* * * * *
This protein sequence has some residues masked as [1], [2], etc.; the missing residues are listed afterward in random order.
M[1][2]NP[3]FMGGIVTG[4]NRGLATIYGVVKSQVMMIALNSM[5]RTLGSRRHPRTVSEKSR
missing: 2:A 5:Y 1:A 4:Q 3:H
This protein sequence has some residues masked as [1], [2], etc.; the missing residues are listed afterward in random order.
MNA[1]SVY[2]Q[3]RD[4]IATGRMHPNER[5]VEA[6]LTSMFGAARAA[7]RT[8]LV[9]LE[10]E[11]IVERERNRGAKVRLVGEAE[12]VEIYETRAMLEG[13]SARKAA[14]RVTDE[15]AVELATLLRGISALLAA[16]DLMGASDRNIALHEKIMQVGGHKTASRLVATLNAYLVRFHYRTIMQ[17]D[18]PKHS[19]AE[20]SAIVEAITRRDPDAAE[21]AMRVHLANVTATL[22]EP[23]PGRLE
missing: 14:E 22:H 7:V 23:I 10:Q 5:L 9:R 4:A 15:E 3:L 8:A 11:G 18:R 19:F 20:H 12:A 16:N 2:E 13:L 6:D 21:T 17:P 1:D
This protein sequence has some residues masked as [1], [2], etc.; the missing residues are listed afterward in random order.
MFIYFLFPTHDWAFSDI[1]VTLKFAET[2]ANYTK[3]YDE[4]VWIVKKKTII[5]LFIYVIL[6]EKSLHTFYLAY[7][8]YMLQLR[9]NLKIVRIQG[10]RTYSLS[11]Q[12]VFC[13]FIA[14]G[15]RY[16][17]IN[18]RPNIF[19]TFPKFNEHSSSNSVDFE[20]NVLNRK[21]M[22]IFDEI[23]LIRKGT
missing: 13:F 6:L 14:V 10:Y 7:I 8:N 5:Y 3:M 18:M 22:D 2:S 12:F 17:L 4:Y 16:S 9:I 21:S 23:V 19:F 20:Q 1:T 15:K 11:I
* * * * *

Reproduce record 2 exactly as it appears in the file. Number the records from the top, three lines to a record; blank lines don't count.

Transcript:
This protein sequence has some residues masked as [1], [2], etc.; the missing residues are listed afterward in random order.
MNA[1]SVY[2]Q[3]RD[4]IATGRMHPNER[5]VEA[6]LTSMFGAARAA[7]RT[8]LV[9]LE[10]E[11]IVERERNRGAKVRLVGEAE[12]VEIYETRAMLEG[13]SARKAA[14]RVTDE[15]AVELATLLRGISALLAA[16]DLMGASDRNIALHEKIMQVGGHKTASRLVATLNAYLVRFHYRTIMQ[17]D[18]PKHS[19]AE[20]SAIVEAITRRDPDAAE[21]AMRVHLANVTATL[22]EP[23]PGRLE
missing: 14:E 22:H 7:V 23:I 10:Q 5:L 9:R 4:A 15:E 3:L 8:A 11:G 18:R 19:F 20:H 12:A 16:N 2:E 13:L 6:D 21:T 17:P 1:D